Candidate withdraws from mayor’s race at forum
By Maria Saporta
Atlanta’s mayoral race has one less candidate.
In a fairly dramatic moment at the end of a mayoral forum Monday evening, candidate Duvwon Robinson removed his jacket and put on a Lisa Borders T-shirt, and then he announced he was withdrawing from the race and throwing his support behind the president of the Atlanta City Council. The two then hugged.
Robinson’s withdrawal from the mayor’s race means there are now 12 people who are running for the city’s top office. Because Robinson came armed with a Borders T-shirt, it’s obvious the announcement was premeditated.
One of the Sen. Kasim Reed’s supporters commented: “I would rather have the endorsement of Ambassador Andrew Young.” Young endorsed Reed last week.
Nine of the 13 mayoral candidates participated in the forum that was co-sponsored by National Black MBA Association and the Atlanta Business League held at Georgia Power’s auditorium.
The forum served as a reminder of why the field is being led by the four top candidates: City Councilwoman Mary Norwood, Borders, Reed and attorney Jesse Spikes.
The other candidates clearly didn’t have as much of a grasp of the issues facing the city, and a couple of them only seemed prepared to talk about one subject.
For example, candidate Peter Brownlowe kept saying he would make Atlanta a crime-free city. But when he was asked about other issues, such as how he would reduce the city’s unemployment, Brownlowe said he would rather answer a question about public safety.
The crowd of about 175 attendees responded most warmly to Norwood, Borders and Reed — often applauding after the three front-runners spoke.
Much of the discussion centered on how the city is broken and what the candidates would do to fix Atlanta’s city government.
Reed focussed on his tenure at the state legislature — four years in the Georgia House and seven years in the Georgia Senate. He said he had helped the city secure state loans to fix its sewer infrastructure, worked to help the city consolidate its courts and represented the city’s interests in the development of the Beltline.
Norwood, the only white candidate in the race, made it clear she was running to represent the entire city. She said she wanted to focus on the “nuts and bolts” of the city’s business and try to bring prosperity to the entire city including communities that have been left out of Atlanta’s revitalization.
Borders said she wanted to make sure the city was financially stable and safe. She also said that different sections of the city should not be competing with each other. “The mayor needs to stand as a cheerleader for Atlanta,” she said.
Spikes said Atlanta voters need to elect a mayor from outside of government because the three elected officials of not having fixed the city’s problems. “We need a fresh face,” Spikes said. “ The people who have been at the table before have not been able to get it done.”
Candidate Glenn Thomas, who often is included in the list of front-runners, top message Monday evening was that the city should charge a non-resident tax of about $30 a month per person. Although the city of Atlanta only has a half million
residents, it has a daily population of 2.5 million who use the city’s services.
“It’s something that works in many other cities in the country,” Thomas said of a non-resident tax, which he said would raise about $100 million a year.
Candidate Tiffany Thomas, a Midtown resident, said she would prefer a parking tax as a source for new revenues. She also said a top priority for her would be to develop a street light commission to make sure the city’s streets are lit as a way to reduce crime.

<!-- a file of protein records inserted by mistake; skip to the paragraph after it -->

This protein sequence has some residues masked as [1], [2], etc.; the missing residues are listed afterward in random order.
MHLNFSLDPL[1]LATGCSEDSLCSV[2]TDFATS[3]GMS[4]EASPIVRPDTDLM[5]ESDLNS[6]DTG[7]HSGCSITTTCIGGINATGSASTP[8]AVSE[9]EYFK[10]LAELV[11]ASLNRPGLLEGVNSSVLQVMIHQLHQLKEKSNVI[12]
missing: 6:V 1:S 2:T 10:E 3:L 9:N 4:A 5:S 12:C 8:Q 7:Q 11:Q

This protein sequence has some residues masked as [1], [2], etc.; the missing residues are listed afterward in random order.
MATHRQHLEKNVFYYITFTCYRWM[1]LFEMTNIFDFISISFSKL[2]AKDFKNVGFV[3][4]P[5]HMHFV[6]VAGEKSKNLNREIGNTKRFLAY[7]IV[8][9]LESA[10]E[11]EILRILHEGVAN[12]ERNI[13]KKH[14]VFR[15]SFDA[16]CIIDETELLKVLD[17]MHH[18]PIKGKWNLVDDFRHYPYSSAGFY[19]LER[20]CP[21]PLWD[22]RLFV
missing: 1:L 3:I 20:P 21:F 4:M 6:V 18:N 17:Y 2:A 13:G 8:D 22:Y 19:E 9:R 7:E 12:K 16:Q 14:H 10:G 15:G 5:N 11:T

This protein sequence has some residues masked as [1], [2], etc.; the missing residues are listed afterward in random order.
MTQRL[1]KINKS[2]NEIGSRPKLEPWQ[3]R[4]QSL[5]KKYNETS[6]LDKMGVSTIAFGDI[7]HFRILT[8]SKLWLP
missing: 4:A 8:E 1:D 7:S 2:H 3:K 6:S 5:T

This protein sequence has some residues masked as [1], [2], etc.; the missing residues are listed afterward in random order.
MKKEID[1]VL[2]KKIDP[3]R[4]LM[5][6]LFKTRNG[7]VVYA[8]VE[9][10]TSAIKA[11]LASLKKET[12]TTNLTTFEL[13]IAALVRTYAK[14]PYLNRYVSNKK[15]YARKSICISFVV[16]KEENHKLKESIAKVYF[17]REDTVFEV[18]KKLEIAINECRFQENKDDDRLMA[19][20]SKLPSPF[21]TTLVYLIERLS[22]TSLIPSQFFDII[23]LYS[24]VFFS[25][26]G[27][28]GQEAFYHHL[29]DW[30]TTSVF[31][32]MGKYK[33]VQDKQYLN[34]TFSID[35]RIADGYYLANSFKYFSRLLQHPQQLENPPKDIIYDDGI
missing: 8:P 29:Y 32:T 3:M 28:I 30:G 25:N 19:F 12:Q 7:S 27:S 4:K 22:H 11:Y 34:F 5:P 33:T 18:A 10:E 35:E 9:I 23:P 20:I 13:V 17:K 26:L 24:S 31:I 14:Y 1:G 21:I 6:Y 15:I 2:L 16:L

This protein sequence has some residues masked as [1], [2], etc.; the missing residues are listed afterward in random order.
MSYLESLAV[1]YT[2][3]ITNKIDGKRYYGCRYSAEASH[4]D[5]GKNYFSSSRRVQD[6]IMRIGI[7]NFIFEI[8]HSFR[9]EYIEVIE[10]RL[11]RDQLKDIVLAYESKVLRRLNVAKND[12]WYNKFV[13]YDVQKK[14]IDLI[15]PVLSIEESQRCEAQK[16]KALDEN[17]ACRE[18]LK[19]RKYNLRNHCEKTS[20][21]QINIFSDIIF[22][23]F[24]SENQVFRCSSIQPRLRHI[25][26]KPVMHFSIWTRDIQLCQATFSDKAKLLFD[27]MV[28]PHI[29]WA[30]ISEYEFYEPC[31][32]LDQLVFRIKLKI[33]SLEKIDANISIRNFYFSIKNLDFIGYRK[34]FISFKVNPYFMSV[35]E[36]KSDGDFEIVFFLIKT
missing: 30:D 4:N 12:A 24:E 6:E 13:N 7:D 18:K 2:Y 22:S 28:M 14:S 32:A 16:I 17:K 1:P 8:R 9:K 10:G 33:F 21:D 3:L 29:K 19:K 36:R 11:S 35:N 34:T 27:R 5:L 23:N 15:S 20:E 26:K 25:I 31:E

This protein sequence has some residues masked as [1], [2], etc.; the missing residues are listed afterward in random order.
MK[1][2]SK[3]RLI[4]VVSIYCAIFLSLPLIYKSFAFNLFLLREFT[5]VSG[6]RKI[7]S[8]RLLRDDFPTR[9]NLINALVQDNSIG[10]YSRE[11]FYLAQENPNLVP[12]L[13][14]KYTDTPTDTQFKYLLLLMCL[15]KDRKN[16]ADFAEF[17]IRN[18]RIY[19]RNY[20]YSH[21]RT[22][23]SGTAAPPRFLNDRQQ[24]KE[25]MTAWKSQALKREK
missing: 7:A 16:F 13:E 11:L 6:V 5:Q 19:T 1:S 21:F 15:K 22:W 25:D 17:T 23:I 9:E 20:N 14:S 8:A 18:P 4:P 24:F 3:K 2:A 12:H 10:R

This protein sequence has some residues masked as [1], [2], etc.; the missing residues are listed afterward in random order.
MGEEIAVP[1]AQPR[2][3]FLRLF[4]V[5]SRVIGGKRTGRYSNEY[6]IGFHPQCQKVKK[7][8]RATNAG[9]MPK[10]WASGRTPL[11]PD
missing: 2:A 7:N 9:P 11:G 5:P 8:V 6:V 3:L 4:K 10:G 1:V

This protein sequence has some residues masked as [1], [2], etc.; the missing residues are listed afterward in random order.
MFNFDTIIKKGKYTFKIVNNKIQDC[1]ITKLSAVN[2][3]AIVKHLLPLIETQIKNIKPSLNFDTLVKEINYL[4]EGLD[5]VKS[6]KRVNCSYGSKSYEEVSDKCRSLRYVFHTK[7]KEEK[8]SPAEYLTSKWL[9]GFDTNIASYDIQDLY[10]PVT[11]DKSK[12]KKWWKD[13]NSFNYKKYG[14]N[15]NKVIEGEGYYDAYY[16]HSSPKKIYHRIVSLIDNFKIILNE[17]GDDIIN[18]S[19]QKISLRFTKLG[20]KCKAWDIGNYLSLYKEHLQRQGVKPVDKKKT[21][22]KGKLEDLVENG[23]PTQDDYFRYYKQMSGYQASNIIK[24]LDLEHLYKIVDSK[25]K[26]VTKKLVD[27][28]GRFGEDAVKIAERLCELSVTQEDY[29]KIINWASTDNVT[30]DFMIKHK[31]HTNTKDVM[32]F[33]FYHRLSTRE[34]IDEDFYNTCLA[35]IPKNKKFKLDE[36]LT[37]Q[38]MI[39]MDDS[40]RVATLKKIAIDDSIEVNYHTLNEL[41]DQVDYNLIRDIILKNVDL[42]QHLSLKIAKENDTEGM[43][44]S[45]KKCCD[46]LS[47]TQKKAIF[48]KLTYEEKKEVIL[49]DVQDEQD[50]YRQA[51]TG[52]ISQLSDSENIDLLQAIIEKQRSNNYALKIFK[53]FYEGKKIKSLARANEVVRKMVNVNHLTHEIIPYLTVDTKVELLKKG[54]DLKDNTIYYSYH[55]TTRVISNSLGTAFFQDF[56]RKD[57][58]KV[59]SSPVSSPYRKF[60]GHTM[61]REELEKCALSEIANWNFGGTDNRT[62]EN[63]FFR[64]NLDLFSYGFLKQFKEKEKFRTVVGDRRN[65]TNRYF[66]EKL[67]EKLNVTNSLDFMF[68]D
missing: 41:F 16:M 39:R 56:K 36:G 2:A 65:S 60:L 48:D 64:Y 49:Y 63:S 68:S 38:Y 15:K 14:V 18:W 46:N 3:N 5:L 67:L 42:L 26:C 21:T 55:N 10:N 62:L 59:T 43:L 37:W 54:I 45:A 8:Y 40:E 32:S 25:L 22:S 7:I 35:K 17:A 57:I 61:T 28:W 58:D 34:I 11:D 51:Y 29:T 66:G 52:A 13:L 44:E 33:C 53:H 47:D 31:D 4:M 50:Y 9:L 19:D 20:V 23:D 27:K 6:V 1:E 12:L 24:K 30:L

Candidate Rod Mack said he would encourage employees to work from home and that as mayor, he planned to walk to work every day.
When asked about whether the city should privatize some of its operations, Reed pointed to the city’s privatization of its water operations, which he called a “disaster” because the private company let the city’s infrastructure deteriorate. He also said Atlanta’s airport should not be privatized. “I think it is the city’s greatest asset,” Reed said.
One of the more interesting questions circled around race and the fact that the city has had a black mayor since 1973. Since the front-runner in the race right now is Norwood, what role will race play in the campaign.
“The river of race runs through every conversation that we have in the city of Atlanta,” Borders aid. “I think it will have some impact.” Then she added that the election “should not be about race or rhetoric,” but about each candidate’s qualifications.
(The most recent independent poll conducted by InsiderAdvantage showed that Norwood had the support of 30 percent of likely voters; Borders had 28 percent; Reed had 8 percent and Spikes had 2 percent. No other candidate had garnered support of at least 1 percent of likely voters. Some of the candidates have questioned the accuracy of that poll).
There also was a question about whether they would support the city’s affirmative action policies.
“I used to be for affirmative action,” Brownlowe said. “I believe we are at the stage now where we have come far enough.”
Norwood, however, strongly disagreed. “I believe we need affirmative action in the city of Atlanta, absolutely,” said Norwood, who has run women-owend businesses. “There’s always a need and responsibility of city government to make sure every one has equal access.”
Robinson, who now is no longer a candidate, admitted to being “conflicted” about affirmative action. “Minorities get contracts, and then they forget,” Robinson said. “We have black supremacy and we have white supremacy right here in Atlanta.”
The non-partisan election will take place Nov. 3. Given the number of candidate, even with one dropping out, it is almost guaranteed that the mayor’s race will end up with a run-off between the top two candidates.
But who those top two candidates will be is yet to be determined.